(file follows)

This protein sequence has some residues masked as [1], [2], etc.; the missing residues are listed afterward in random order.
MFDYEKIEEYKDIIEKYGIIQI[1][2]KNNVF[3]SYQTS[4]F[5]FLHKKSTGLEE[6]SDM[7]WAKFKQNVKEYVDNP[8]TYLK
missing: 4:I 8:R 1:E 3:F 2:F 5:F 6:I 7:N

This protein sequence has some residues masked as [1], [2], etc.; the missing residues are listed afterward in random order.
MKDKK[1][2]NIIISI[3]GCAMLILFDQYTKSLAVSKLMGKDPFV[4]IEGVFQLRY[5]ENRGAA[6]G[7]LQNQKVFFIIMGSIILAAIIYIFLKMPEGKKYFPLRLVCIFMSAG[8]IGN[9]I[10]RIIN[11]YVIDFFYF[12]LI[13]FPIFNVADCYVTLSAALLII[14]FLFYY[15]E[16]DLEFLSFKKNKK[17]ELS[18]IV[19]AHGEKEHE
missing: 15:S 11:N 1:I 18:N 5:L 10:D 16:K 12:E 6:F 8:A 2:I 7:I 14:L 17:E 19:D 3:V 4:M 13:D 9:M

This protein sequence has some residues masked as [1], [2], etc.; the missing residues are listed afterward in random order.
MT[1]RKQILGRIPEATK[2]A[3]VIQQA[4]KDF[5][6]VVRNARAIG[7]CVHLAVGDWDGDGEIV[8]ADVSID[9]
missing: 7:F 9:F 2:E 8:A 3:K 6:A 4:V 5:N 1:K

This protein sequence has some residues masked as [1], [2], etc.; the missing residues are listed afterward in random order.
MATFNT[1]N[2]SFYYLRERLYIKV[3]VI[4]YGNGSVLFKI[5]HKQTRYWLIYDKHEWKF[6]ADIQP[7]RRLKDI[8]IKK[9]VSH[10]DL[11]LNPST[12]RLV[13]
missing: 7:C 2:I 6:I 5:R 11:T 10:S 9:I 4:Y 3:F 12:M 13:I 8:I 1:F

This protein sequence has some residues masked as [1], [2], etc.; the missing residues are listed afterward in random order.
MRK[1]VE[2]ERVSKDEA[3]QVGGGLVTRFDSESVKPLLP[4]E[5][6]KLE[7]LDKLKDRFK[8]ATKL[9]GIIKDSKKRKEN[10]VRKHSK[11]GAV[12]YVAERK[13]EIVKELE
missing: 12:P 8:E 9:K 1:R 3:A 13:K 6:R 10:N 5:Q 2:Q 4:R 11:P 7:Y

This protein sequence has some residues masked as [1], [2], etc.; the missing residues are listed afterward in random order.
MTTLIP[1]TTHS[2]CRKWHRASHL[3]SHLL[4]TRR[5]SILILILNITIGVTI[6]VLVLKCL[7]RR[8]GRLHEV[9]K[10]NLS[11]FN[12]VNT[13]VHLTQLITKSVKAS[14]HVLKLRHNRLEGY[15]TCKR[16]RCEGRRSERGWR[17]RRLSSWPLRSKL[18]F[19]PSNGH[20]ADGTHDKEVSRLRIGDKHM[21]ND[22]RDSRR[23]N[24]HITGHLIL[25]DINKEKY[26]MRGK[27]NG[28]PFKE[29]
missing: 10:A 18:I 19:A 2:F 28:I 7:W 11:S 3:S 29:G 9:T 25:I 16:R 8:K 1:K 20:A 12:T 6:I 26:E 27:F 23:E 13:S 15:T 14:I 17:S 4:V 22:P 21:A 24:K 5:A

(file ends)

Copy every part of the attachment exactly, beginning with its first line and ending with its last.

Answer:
This protein sequence has some residues masked as [1], [2], etc.; the missing residues are listed afterward in random order.
MFDYEKIEEYKDIIEKYGIIQI[1][2]KNNVF[3]SYQTS[4]F[5]FLHKKSTGLEE[6]SDM[7]WAKFKQNVKEYVDNP[8]TYLK
missing: 4:I 8:R 1:E 3:F 2:F 5:F 6:I 7:N

This protein sequence has some residues masked as [1], [2], etc.; the missing residues are listed afterward in random order.
MKDKK[1][2]NIIISI[3]GCAMLILFDQYTKSLAVSKLMGKDPFV[4]IEGVFQLRY[5]ENRGAA[6]G[7]LQNQKVFFIIMGSIILAAIIYIFLKMPEGKKYFPLRLVCIFMSAG[8]IGN[9]I[10]RIIN[11]YVIDFFYF[12]LI[13]FPIFNVADCYVTLSAALLII[14]FLFYY[15]E[16]DLEFLSFKKNKK[17]ELS[18]IV[19]AHGEKEHE
missing: 15:S 11:N 1:I 18:N 5:L 10:D 16:K 12:E 6:F 8:A 2:I 7:I 14:L 17:E 19:D 3:V 4:M 13:D 9:M

This protein sequence has some residues masked as [1], [2], etc.; the missing residues are listed afterward in random order.
MT[1]RKQILGRIPEATK[2]A[3]VIQQA[4]KDF[5][6]VVRNARAIG[7]CVHLAVGDWDGDGEIV[8]ADVSID[9]
missing: 7:F 9:F 2:E 8:A 3:K 6:A 4:V 5:N 1:K

This protein sequence has some residues masked as [1], [2], etc.; the missing residues are listed afterward in random order.
MATFNT[1]N[2]SFYYLRERLYIKV[3]VI[4]YGNGSVLFKI[5]HKQTRYWLIYDKHEWKF[6]ADIQP[7]RRLKDI[8]IKK[9]VSH[10]DL[11]LNPST[12]RLV[13]
missing: 7:C 2:I 6:I 5:R 11:T 10:S 9:I 4:Y 3:F 12:M 13:I 8:I 1:F

This protein sequence has some residues masked as [1], [2], etc.; the missing residues are listed afterward in random order.
MRK[1]VE[2]ERVSKDEA[3]QVGGGLVTRFDSESVKPLLP[4]E[5][6]KLE[7]LDKLKDRFK[8]ATKL[9]GIIKDSKKRKEN[10]VRKHSK[11]GAV[12]YVAERK[13]EIVKELE
missing: 12:P 8:E 9:K 1:R 3:A 13:K 6:R 10:N 5:Q 2:Q 4:R 11:P 7:Y

This protein sequence has some residues masked as [1], [2], etc.; the missing residues are listed afterward in random order.
MTTLIP[1]TTHS[2]CRKWHRASHL[3]SHLL[4]TRR[5]SILILILNITIGVTI[6]VLVLKCL[7]RR[8]GRLHEV[9]K[10]NLS[11]FN[12]VNT[13]VHLTQLITKSVKAS[14]HVLKLRHNRLEGY[15]TCKR[16]RCEGRRSERGWR[17]RRLSSWPLRSKL[18]F[19]PSNGH[20]ADGTHDKEVSRLRIGDKHM[21]ND[22]RDSRR[23]N[24]HITGHLIL[25]DINKEKY[26]MRGK[27]NG[28]PFKE[29]
missing: 10:A 18:I 19:A 2:F 28:I 7:W 11:S 3:S 29:G 9:T 25:I 16:R 8:K 1:K 20:A 12:T 6:I 26:E 27:F 23:E 13:S 15:T 14:I 17:S 4:V 22:P 21:A 24:K 5:A